Many students of master’s and Ph.D. programs in history aim to work in the area of public history or applied history. These career paths include occupations like museum curator, archivist, and other roles in museum work and work in historical sites. If this is your area of interest, you might take classes in the administration and preservation of historical archives, artifacts and manuscripts. Graduate education is common in these fields of employment. More than 80 percent of archivists and 41 percent of museum technicians and conservators have a master’s degree, O*NET reported. Among curators, 44 percent have a master’s degree and 35 percent have a doctoral degree, according to O*NET.

Despite history’s emphasis on the past, new media and information technology is a common focus in graduate programs in this discipline. Working in the publishing new media or using educational technology as a history teacher or educational technology coordinator requires you to understand the skills of digital history how emerging technologies have changed the way historical research is conducted. This aspect of historical study also looks at how new types of media can be used to package and teach historical subject matter.

You might choose a more targeted program, such as a combined master’s degree program in history and library science if you’re eyeing a career as a librarian or a doctorate in urban historical studies to prepare for advanced research in urban planning and policy.

Specialization Options in Graduate-Level History Programs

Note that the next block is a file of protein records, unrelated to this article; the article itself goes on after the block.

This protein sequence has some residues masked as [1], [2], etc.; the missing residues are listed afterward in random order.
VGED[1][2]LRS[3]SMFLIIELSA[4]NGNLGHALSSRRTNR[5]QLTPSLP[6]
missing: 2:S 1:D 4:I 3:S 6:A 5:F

What areas of focus exist for a graduate student in the field of history? Many history specializations focus on geographical location. You might choose to focus on the big picture with a degree in world history or delve deeper into the details of the history of the United States, Europe, Asia, Africa, or Latin America. You can also focus your education even more narrowly on a particular region or country within a continent through a program in the history of the Middle East, Russia, Britain or another location of interest.

Other programs emphasize a historical period over a geographical region. You might, for example, choose to pursue a master’s degree or Ph.D. in ancient history, the history of the Middle Ages, the Colonial Era of U.S. history or modern history. Some programs of specialized study focus on traditionally marginalized or disenfranchised populations, like African-American history or women’s history. Some universities also offer specializations in the history of different fields or subjects, such as the history of science, technology and medicine or social history and policy.

Should you choose a broader area of emphasis or a narrower one? A broader graduate history degree is more versatile and allows for more variety in job opportunities, while a more specialized program equips you with more expertise in a single subject area.

Additional Resources

What Are Some Career Opportunities for Me With a Degree in History?

Is a History Degree Useless?

What Can I Do With a Classics or Ancient History Degree?

What Degree Do I Need to Be a Curator?